‘West­world’ stars won­der: If I could be a ro­bot ...

USA TODAY Weekend Extra - - LIFE - Bill Keveney

West­world hosts truly have the most. The an­droid denizens of the fu­tur­is­tic Wild West theme park have men­tal and phys­i­cal skills su­pe­rior to those of mere mor­tals, but they’re also sub­ject to the whims — rang­ing from rude­ness to mur­der — of the hu­man guests who visit.

Ac­tors in HBO’s sci-fi hit, which re­turns for a sec­ond sea­son April 22 (9 ET/PT), might wish they could use su­pe­rior ar­ti­fi­cial in­tel­li­gence when try­ing to keep up with the change­able per­son­al­i­ties of their life­like an­droid char­ac­ters, not to men­tion the vary­ing time­lines.

“I think we were all, after a while, just sur­ren­der­ing to the fact that we didn’t ex­actly know what was go­ing on at all times,” says Evan Rachel Wood, who tog­gles between two host per­son­al­i­ties, sweet Dolores and venge­ful Wyatt.

“Some­times, we were do­ing scenes from episodes we hadn’t even read. We shot out of or­der, and there are dif­fer­ent time­lines, so try­ing to keep up was one of the hard­est parts,” says Wood, who ex­plains that Sea­son 2 was even tougher to sort out than the com­plex first one.

“We would all come to set and I’d look at Jeffrey (Wright) and we’d be like, ‘What episode is this?’ … It’s un­like any way I’ve ever worked. It’s nerve-wrack­ing, but it’s also kind of ex­cit­ing.”

Be­cause the ac­tors have be­come so fa­mil­iar with an­droids, USA TO­DAY asked Wood and her West­world cast­mates which A.I. host trait they would most like to have.

Wood, who ca­pa­bly dragged Ed Harris’ Man in Black through a church in Sea­son 1, chooses phys­i­cal strength.

“I feel like some­times you can be at a slight dis­ad­van­tage, es­pe­cially as a woman, where peo­ple can just over­power you. I would love to have su­per­hu­man strength.”

Thandie New­ton, who plays brothel madam Maeve, ad­mires the or­ga­ni­za­tional abil­i­ties of the life­like com­put­ers, priz­ing their “con­trol, be­ing more or­dered in the way they think. I’m so scat­ter­shot, so that would be pretty cool.”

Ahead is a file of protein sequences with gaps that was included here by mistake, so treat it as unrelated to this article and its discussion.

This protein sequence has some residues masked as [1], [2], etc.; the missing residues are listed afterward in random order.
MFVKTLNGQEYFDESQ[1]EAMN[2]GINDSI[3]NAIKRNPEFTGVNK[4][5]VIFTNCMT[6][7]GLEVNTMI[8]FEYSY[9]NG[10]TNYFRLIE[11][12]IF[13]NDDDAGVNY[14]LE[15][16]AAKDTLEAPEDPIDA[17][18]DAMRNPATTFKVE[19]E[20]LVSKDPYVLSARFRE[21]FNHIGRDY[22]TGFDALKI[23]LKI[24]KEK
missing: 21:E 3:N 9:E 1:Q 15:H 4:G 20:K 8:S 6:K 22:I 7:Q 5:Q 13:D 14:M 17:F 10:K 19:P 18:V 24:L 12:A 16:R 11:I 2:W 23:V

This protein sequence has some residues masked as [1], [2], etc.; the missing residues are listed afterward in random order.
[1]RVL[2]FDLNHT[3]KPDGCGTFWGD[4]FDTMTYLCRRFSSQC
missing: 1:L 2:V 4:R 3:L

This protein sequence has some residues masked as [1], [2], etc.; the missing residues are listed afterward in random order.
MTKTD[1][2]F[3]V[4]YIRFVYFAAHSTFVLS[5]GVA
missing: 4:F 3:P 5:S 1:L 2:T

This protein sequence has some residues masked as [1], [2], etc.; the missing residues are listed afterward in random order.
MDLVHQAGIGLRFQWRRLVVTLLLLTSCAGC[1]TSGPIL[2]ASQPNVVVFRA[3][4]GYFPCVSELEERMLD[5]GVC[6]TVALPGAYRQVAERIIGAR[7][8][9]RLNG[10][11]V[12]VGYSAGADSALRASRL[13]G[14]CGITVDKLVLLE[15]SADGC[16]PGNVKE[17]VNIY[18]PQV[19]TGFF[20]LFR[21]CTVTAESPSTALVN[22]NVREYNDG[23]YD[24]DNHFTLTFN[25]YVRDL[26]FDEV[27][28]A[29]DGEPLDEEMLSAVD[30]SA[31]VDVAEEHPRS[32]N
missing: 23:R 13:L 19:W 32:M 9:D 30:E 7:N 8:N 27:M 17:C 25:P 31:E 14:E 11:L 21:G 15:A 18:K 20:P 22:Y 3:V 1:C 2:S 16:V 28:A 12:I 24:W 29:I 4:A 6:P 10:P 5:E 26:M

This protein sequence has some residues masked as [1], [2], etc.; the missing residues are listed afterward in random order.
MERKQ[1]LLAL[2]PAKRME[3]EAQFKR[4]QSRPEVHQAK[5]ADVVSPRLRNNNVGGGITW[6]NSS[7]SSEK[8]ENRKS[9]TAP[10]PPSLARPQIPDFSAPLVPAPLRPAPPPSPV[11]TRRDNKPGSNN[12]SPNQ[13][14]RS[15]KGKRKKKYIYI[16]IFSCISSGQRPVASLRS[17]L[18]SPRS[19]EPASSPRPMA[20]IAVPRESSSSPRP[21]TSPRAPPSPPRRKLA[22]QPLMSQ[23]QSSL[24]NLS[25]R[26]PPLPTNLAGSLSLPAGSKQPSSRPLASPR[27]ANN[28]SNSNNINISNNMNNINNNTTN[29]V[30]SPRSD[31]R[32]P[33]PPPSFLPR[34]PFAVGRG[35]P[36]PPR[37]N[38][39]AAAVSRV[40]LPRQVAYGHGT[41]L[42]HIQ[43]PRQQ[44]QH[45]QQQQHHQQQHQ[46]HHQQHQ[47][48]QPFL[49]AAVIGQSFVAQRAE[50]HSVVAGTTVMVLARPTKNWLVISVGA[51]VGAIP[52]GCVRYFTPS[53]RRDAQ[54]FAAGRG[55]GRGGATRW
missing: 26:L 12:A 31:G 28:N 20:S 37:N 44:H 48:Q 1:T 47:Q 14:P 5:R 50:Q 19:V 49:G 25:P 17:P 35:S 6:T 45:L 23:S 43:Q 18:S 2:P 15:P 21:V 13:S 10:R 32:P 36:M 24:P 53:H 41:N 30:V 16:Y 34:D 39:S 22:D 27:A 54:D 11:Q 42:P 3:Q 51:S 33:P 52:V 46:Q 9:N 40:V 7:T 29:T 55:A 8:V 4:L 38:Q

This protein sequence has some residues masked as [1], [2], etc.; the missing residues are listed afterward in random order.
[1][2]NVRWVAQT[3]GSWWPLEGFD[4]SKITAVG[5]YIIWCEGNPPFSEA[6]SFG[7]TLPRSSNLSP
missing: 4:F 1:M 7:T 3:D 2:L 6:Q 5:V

Wright wants to be a lit­tle like his char­ac­ter, Bernard, the park pro­gram­ming chief, who learned in Sea­son 1 that he’s a ro­bot. “Bernard is pretty em­pa­thetic. If there were a qual­ity of his I’d like to em­u­late, it’s … be­ing sen­si­tive to the ex­is­tence of oth­ers.”

James Mars­den, who plays cow­boy host Teddy, likes the robots’ mirac­u­lous abil­ity “to sus­tain lifeend­ing in­juries and (be) fixed up, put right back out there.” But he’d re­ally like an “off switch — that would be nice. Like when you’re ready to go to sleep,” he says, mak­ing a click­ing sound. “Done.”

Turn­ing the ta­bles, the ac­tors en­vi­sioned the fan­tasy nar­ra­tive they would choose as a park guest.

New­ton, tak­ing an egal­i­tar­ian per­spec­tive, be­lieves West­world would be so ex­pen­sive that only the wealthy could visit. “I wouldn’t want to go un­til it was af­ford­able for ev­ery­body.”

Mars­den would make it an ob­ser­va­tional test. “I’d want to see how ev­ery­one else is be­hav­ing there. … I think it’s go­ing to re­veal a lot about your char­ac­ter, how you be­have in this law­less world with no reper­cus­sions.”

Wood likens a West­world visit to Sleep No More, an im­mer­sive theater ex­pe­ri­ence where spec­ta­tors walk through the per­for­mance space, tak­ing in the pro­duc­tion at their own pace, choos­ing their own di­rec­tion and fo­cus.

“I was the one try­ing to open all the exit doors and find out what’s go­ing on be­hind the scenes. So I feel if I went to West­world, I’d be the one try­ing to find the un­der­belly and get into the labs and go be­hind the scenes and stir things up,” she says.

Hmm, that sounds a lit­tle like Harris’ Man in Black, a hu­man guest who spent Sea­son 1 search­ing for the cen­ter of the park’s mys­te­ri­ous maze. “Yeah,” Wood says. “I didn’t want to say that, but prob­a­bly.”


Jeffrey Wright sees the hosts of West­world in much the same light that his char­ac­ter, park pro­gram­mer Bernard, does.

For Evan Rachel Wood and James Mars­den, there’s just some­thing about Dolores and Teddy.

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